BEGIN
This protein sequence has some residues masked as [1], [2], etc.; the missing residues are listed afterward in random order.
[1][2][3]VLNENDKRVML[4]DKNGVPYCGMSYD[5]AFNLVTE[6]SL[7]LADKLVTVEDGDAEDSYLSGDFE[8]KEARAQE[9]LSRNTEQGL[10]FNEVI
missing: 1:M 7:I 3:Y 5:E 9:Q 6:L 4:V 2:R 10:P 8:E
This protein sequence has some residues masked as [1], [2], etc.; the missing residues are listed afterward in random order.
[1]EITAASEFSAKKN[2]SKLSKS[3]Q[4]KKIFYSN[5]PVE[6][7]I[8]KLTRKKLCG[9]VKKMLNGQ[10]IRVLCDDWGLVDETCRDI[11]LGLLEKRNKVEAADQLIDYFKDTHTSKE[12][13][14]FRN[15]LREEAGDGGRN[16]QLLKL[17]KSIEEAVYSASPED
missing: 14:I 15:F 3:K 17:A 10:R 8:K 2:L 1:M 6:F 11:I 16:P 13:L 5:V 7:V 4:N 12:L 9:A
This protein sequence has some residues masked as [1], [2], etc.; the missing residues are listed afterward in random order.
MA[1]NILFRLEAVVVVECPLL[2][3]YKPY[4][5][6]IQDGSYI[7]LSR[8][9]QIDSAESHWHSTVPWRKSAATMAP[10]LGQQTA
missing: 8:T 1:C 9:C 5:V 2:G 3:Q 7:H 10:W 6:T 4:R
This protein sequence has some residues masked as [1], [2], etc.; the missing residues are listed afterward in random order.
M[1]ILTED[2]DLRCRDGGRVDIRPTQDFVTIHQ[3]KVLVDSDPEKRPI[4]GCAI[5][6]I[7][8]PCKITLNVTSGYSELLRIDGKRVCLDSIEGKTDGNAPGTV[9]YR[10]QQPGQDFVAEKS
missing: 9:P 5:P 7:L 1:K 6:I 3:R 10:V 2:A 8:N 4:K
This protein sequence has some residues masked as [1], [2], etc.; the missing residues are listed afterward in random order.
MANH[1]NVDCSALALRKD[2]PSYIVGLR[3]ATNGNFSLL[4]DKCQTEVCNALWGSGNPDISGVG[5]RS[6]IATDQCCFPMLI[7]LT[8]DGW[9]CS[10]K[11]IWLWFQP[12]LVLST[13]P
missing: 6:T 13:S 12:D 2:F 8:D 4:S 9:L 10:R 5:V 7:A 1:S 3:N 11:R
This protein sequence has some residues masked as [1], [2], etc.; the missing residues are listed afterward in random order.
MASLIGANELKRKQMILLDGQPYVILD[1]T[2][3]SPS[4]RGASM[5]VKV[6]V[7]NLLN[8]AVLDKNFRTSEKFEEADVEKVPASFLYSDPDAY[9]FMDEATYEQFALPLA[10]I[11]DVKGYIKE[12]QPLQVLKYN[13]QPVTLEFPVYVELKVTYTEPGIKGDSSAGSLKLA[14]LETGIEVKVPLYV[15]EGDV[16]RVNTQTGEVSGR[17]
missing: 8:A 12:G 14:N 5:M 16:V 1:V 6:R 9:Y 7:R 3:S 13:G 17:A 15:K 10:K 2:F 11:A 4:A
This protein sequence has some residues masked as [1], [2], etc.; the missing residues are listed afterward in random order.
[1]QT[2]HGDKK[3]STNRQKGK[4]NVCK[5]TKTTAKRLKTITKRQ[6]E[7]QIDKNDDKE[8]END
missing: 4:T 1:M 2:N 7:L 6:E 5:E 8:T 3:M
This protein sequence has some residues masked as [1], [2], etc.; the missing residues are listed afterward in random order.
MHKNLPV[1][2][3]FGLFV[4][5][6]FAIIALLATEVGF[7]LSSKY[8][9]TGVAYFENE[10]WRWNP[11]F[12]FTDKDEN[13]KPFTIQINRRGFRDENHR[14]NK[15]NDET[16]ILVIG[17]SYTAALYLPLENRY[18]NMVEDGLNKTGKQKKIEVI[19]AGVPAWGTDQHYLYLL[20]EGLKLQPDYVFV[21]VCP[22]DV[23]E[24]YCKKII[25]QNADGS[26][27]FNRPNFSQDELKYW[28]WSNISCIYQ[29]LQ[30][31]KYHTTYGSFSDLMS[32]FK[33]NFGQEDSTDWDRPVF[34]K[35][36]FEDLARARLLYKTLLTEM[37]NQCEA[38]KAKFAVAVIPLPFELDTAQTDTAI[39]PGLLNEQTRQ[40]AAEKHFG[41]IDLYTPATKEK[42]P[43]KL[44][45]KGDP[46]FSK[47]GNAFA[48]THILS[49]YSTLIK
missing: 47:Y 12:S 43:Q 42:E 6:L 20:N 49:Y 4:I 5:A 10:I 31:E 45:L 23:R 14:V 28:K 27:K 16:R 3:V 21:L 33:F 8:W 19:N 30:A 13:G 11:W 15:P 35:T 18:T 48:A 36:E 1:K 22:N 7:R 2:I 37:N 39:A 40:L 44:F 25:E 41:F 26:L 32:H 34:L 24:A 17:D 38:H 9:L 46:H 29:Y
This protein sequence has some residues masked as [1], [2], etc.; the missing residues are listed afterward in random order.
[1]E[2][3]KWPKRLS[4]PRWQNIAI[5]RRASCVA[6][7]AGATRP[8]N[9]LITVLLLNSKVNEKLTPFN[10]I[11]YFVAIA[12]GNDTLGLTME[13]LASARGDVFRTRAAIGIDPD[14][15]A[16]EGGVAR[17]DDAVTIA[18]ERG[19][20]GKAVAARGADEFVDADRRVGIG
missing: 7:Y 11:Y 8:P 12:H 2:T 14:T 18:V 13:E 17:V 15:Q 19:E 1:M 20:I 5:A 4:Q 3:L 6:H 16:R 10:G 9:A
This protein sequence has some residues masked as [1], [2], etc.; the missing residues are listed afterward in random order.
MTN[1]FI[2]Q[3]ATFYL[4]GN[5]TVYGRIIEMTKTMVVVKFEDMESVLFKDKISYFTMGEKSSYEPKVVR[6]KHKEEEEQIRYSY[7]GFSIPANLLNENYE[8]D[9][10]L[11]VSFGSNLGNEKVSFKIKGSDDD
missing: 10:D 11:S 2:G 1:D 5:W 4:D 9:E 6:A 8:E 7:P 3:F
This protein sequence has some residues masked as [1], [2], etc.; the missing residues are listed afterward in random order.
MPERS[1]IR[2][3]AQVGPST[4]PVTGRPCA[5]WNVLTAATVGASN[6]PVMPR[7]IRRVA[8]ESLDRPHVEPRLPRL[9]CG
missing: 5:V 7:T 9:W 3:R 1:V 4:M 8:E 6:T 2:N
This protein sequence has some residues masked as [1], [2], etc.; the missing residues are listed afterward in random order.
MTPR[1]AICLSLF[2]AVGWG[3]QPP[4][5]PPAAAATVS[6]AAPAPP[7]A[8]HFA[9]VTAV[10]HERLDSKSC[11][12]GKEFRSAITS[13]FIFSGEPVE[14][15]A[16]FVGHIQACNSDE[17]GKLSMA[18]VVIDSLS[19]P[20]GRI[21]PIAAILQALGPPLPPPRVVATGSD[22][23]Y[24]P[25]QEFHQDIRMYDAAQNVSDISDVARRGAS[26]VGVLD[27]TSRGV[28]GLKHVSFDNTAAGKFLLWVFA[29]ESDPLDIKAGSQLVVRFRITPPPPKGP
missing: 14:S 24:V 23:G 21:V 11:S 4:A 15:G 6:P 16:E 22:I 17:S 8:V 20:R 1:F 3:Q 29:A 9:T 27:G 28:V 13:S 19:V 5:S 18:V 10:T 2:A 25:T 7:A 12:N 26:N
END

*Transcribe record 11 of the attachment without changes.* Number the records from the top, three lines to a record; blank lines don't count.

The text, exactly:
This protein sequence has some residues masked as [1], [2], etc.; the missing residues are listed afterward in random order.
MPERS[1]IR[2][3]AQVGPST[4]PVTGRPCA[5]WNVLTAATVGASN[6]PVMPR[7]IRRVA[8]ESLDRPHVEPRLPRL[9]CG
missing: 5:V 7:T 9:W 3:R 1:V 4:M 8:E 6:T 2:N